One of my favorite sites on the Web is called the “oops” list:
The Oops list has many photos and a few video clips – funny and odd things, many of airplanes in various states of not flying. Give it a look.
So, my “oops” is that yesterday I wrote that Nancy’s PICC line had been inserted. I called that one too soon – sort of a “Dewey Defeats Truman” thing:
I was out-maneuvered by the medical folks. In searching for internal blood loss their tests were coming up with a lot of nothing. Thus, the PICC inserter was pushed away from the insertee and folks showed up (mid-afternoon) with a yummy barium sulphate drink. X-rays have an unfortunate propensity to pass through empty intestines but not through barium. By ingesting and thereby coating the walls of the gastro-intestinal tract (in Nancy’s case now, the small intestines) with barium the snaky little thing shows up clearly on the X-ray pictures.
Barium in its elemental state is not found naturally as it combines easily with lots of other things thereby producing a variety of compounds, one being Barium Sulfate (BaSO4). In most mineral collections you can find Barium-“Desert Roses” and these are a concentric pattern of increasingly larger crystals stained red with iron. Picture here:
That is about as familiar as one gets with Barium unless you are lucky enough to be handed a glass of Barium Sulfate liquid mix. This is not anyone’s favorite drink.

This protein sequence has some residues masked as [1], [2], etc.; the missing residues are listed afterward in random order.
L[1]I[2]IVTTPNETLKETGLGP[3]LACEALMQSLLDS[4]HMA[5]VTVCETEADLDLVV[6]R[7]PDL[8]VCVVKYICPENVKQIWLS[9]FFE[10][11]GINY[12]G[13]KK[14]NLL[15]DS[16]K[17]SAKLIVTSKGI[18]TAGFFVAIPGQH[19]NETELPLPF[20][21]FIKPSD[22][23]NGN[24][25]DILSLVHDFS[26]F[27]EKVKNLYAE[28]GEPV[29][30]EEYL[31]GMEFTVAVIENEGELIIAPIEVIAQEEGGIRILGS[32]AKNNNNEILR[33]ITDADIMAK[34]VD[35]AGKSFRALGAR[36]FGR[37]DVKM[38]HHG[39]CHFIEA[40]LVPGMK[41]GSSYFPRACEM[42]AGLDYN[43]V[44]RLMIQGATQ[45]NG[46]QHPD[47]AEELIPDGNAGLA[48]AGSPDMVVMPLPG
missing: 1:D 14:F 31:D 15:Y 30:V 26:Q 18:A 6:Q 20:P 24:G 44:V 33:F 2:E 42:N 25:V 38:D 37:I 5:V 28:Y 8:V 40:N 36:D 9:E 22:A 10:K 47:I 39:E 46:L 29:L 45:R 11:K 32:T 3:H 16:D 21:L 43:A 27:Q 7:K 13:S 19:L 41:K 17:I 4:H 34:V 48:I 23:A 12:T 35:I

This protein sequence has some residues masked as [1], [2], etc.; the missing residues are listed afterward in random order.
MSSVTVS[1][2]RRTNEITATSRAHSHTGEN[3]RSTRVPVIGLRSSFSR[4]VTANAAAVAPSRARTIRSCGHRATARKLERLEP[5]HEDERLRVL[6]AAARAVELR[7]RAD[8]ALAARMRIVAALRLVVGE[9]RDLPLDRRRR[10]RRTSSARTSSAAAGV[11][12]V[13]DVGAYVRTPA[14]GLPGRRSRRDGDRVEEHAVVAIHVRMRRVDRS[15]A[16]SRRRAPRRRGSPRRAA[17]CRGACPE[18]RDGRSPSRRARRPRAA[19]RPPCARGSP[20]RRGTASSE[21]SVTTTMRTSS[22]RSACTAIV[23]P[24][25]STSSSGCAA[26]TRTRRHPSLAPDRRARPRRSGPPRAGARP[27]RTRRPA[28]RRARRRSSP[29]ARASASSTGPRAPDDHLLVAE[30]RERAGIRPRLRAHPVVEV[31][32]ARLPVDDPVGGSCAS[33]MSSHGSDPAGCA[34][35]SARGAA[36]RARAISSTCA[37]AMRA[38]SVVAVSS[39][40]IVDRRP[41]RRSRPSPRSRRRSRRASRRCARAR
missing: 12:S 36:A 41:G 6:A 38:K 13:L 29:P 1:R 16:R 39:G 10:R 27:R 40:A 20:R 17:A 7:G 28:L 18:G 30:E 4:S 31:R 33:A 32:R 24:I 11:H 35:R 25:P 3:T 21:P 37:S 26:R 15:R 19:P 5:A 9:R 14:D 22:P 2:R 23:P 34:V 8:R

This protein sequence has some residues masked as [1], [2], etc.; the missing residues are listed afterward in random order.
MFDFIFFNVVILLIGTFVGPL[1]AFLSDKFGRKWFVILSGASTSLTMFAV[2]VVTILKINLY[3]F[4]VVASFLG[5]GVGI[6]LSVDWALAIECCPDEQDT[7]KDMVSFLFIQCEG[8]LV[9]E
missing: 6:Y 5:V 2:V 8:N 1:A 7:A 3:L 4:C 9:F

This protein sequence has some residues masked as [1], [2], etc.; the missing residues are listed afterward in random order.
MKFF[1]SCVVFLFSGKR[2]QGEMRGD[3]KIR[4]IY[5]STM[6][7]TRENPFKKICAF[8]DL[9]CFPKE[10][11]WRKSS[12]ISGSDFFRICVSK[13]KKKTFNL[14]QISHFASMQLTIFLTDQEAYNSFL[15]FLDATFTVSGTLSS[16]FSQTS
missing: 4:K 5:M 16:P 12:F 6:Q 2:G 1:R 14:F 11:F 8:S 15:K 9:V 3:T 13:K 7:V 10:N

So you drink the stuff, gag, spit, and wait. After sufficient time the small intestines are ready for their time before the “camera” and then you wait some more and they are back for second and third exposures. This exam is sometimes called a “Barium follow through” and in Nancy’s case yesterday the follow-through ended at 10:30 P.M. She had gone a couple of days without real food and her digestive tract – well cleaned out – was not prepared for crispy chicken and biscuits. We have one very unhappy Southern belle.
The day ended with no PICC line so that procedure was today but delayed because the PICC-inserter had a full schedule and did get to Nancy until about 3:15 P.M. They finished with an X-ray to check for proper placement of the end of the catheter. She called me about 5 P.M. to confirm all is well. Except for the known issues with her health they have found nothing new.
I have a car-service appointment (a mile from the hospital) at 10 A.M. tomorrow so we are hoping she might get walking papers by noonish.
We’ll see. John